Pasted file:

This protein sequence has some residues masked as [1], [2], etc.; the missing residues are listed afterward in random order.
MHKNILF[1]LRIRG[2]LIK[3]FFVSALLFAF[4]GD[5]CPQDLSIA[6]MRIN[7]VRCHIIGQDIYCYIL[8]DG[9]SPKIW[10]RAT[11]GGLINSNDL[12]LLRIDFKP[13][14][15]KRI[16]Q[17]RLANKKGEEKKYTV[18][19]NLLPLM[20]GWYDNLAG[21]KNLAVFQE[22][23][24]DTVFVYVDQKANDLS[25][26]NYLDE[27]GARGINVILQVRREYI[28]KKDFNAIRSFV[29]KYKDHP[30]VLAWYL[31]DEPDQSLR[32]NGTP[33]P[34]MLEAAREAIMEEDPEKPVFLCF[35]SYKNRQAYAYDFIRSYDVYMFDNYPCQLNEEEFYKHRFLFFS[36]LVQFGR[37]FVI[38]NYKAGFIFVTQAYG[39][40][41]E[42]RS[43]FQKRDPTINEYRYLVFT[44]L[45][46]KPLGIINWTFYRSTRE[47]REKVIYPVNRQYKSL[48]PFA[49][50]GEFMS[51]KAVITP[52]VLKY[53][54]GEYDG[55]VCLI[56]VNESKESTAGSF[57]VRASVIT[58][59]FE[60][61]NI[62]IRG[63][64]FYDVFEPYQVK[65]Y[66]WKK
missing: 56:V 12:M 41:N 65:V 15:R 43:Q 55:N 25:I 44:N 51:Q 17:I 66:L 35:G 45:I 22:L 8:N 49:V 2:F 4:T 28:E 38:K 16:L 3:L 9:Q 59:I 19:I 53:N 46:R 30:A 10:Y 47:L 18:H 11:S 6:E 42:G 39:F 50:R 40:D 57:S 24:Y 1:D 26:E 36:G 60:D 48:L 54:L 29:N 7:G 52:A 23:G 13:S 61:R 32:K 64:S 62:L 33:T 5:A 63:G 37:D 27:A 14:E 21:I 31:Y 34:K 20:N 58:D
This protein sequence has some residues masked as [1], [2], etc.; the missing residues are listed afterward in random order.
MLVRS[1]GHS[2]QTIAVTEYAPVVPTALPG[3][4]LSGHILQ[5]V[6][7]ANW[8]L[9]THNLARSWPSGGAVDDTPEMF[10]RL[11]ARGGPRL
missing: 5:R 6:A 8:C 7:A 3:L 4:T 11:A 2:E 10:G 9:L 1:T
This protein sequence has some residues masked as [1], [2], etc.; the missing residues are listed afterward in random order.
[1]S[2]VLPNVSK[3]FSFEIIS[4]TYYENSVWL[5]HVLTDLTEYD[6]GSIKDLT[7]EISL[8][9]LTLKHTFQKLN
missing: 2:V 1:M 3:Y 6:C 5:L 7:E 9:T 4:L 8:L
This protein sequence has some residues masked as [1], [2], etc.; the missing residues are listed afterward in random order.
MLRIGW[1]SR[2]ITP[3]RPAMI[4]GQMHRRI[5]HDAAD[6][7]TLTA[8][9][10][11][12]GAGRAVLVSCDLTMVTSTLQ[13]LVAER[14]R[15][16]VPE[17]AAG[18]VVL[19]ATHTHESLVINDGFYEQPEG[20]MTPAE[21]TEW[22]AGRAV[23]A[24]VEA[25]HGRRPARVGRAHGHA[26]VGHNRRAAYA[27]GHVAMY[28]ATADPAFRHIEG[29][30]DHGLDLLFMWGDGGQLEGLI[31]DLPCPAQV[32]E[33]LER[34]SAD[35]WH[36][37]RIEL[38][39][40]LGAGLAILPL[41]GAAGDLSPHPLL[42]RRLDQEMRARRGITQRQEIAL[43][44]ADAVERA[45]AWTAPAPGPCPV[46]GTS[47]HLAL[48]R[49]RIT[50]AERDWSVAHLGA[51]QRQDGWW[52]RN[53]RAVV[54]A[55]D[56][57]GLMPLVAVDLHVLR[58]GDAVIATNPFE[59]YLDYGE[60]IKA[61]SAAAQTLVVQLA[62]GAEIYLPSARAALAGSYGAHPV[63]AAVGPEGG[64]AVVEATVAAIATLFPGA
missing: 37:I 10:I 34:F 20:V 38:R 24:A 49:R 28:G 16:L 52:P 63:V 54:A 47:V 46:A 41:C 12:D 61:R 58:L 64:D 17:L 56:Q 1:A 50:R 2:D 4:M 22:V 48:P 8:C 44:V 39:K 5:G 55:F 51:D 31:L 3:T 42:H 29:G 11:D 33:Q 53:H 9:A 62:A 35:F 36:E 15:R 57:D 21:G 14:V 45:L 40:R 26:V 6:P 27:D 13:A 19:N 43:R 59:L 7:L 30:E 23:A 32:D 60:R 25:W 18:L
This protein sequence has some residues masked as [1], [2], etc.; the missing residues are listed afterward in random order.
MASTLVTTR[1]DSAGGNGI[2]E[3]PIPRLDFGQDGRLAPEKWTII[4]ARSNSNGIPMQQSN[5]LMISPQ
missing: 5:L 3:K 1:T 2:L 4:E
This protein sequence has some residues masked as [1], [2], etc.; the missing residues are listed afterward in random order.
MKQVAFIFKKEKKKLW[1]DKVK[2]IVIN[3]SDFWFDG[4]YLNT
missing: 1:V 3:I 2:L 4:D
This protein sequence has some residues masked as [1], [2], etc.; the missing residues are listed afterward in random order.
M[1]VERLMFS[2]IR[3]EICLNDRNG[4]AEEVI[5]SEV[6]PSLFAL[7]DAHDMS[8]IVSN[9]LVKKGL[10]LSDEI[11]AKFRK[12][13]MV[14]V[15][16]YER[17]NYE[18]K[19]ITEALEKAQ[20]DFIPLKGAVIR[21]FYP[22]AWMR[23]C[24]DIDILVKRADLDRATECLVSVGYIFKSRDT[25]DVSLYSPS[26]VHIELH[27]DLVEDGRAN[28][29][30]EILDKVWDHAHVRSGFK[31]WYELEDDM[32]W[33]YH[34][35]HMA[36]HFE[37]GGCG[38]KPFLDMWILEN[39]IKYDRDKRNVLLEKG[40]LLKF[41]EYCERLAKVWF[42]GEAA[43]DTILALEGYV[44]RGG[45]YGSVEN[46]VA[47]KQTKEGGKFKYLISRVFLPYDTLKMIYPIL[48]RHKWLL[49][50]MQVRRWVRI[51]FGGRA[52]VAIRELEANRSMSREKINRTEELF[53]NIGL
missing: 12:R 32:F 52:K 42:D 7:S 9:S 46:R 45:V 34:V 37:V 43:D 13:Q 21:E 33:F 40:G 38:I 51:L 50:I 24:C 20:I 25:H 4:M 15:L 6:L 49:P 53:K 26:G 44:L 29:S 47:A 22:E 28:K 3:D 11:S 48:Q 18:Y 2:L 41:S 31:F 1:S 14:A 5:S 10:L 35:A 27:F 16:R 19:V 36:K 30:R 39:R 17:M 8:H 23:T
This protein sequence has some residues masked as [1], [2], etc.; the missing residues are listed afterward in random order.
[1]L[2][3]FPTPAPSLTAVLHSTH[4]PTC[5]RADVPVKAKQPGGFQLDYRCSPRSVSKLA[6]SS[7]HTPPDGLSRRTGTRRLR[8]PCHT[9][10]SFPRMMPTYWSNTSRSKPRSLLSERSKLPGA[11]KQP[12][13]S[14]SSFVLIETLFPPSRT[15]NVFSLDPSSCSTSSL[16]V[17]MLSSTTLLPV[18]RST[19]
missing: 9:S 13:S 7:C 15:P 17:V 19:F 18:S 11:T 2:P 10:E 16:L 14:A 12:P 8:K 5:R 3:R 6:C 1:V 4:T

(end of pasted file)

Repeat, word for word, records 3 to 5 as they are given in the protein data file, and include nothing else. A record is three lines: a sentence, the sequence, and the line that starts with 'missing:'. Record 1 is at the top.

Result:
This protein sequence has some residues masked as [1], [2], etc.; the missing residues are listed afterward in random order.
[1]S[2]VLPNVSK[3]FSFEIIS[4]TYYENSVWL[5]HVLTDLTEYD[6]GSIKDLT[7]EISL[8][9]LTLKHTFQKLN
missing: 2:V 1:M 3:Y 6:C 5:L 7:E 9:T 4:L 8:L
This protein sequence has some residues masked as [1], [2], etc.; the missing residues are listed afterward in random order.
MLRIGW[1]SR[2]ITP[3]RPAMI[4]GQMHRRI[5]HDAAD[6][7]TLTA[8][9][10][11][12]GAGRAVLVSCDLTMVTSTLQ[13]LVAER[14]R[15][16]VPE[17]AAG[18]VVL[19]ATHTHESLVINDGFYEQPEG[20]MTPAE[21]TEW[22]AGRAV[23]A[24]VEA[25]HGRRPARVGRAHGHA[26]VGHNRRAAYA[27]GHVAMY[28]ATADPAFRHIEG[29][30]DHGLDLLFMWGDGGQLEGLI[31]DLPCPAQV[32]E[33]LER[34]SAD[35]WH[36][37]RIEL[38][39][40]LGAGLAILPL[41]GAAGDLSPHPLL[42]RRLDQEMRARRGITQRQEIAL[43][44]ADAVERA[45]AWTAPAPGPCPV[46]GTS[47]HLAL[48]R[49]RIT[50]AERDWSVAHLGA[51]QRQDGWW[52]RN[53]RAVV[54]A[55]D[56][57]GLMPLVAVDLHVLR[58]GDAVIATNPFE[59]YLDYGE[60]IKA[61]SAAAQTLVVQLA[62]GAEIYLPSARAALAGSYGAHPV[63]AAVGPEGG[64]AVVEATVAAIATLFPGA
missing: 37:I 10:I 34:F 20:V 38:R 24:A 49:R 28:G 16:L 52:P 63:V 54:A 47:V 46:A 41:C 12:D 61:R 58:L 64:D 17:L 56:Q 1:A 50:R 2:D 4:M 22:V 48:P 8:C 44:V 39:K 5:G 55:F 51:D 31:L 3:T 42:H 29:G 11:D 33:Q 53:H 9:A 62:A 35:F 36:E 15:R 57:D 21:G 14:V 45:L 40:R 26:V 6:P 27:D 13:A 19:N 43:R 59:L 7:L 30:E 23:A 32:D 60:R 25:W 18:L
This protein sequence has some residues masked as [1], [2], etc.; the missing residues are listed afterward in random order.
MASTLVTTR[1]DSAGGNGI[2]E[3]PIPRLDFGQDGRLAPEKWTII[4]ARSNSNGIPMQQSN[5]LMISPQ
missing: 5:L 3:K 1:T 2:L 4:E